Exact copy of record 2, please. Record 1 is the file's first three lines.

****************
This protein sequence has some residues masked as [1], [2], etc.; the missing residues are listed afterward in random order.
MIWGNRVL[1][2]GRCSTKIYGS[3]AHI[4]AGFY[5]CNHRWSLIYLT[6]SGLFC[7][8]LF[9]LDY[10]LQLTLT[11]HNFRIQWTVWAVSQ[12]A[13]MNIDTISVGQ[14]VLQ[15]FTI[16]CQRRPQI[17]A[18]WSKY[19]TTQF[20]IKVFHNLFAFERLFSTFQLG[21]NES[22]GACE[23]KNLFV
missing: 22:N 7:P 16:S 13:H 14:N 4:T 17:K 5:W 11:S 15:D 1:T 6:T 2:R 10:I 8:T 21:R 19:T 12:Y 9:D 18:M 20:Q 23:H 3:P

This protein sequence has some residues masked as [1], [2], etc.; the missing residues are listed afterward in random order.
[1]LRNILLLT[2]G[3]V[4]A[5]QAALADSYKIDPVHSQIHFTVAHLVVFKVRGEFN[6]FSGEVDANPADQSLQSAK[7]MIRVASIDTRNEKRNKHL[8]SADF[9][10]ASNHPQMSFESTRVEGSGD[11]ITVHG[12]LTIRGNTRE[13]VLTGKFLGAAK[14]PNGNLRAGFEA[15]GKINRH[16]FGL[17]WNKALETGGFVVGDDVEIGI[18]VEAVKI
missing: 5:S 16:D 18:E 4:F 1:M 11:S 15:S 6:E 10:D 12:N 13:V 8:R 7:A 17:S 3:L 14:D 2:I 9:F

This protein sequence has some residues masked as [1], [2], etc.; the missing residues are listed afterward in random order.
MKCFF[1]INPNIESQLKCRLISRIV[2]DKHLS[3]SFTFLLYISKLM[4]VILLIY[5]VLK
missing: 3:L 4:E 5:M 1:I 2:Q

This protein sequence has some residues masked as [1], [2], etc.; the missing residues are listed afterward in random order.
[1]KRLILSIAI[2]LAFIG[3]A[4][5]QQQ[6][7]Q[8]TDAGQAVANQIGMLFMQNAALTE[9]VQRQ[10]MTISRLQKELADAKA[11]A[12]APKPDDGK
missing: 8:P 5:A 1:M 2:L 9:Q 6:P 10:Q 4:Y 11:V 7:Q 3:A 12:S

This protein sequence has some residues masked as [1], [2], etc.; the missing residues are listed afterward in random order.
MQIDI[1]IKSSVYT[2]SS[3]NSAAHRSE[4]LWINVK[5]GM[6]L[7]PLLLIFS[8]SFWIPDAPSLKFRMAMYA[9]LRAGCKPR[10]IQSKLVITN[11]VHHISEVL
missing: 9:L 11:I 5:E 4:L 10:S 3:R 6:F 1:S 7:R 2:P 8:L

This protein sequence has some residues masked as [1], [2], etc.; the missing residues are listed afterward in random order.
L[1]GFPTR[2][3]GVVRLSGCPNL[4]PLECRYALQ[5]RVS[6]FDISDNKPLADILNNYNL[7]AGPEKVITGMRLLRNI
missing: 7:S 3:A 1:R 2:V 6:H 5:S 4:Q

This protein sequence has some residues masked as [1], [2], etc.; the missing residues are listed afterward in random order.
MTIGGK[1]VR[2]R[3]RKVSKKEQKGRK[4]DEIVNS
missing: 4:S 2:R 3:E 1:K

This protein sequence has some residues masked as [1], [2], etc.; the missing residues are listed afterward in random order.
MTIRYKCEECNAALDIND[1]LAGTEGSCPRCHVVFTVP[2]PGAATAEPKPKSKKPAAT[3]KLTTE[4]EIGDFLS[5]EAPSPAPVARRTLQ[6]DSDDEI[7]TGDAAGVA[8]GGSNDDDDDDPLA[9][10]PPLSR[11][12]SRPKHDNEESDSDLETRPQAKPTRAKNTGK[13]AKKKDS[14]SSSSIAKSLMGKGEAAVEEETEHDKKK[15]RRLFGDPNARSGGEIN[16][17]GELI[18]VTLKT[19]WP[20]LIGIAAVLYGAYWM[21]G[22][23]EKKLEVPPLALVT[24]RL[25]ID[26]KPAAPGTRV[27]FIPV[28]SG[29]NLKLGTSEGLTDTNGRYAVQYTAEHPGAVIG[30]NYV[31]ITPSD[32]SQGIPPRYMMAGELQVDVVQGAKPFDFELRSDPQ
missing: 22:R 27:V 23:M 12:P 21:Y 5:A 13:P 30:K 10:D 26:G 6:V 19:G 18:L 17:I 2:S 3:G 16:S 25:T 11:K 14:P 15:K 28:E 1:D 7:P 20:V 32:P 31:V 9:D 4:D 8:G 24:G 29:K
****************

This protein sequence has some residues masked as [1], [2], etc.; the missing residues are listed afterward in random order.
[1]LRNILLLT[2]G[3]V[4]A[5]QAALADSYKIDPVHSQIHFTVAHLVVFKVRGEFN[6]FSGEVDANPADQSLQSAK[7]MIRVASIDTRNEKRNKHL[8]SADF[9][10]ASNHPQMSFESTRVEGSGD[11]ITVHG[12]LTIRGNTRE[13]VLTGKFLGAAK[14]PNGNLRAGFEA[15]GKINRH[16]FGL[17]WNKALETGGFVVGDDVEIGI[18]VEAVKI
missing: 5:S 16:D 18:E 4:F 1:M 11:S 15:S 6:E 10:D 12:N 13:V 8:R 7:A 17:S 3:L 14:D 2:I 9:F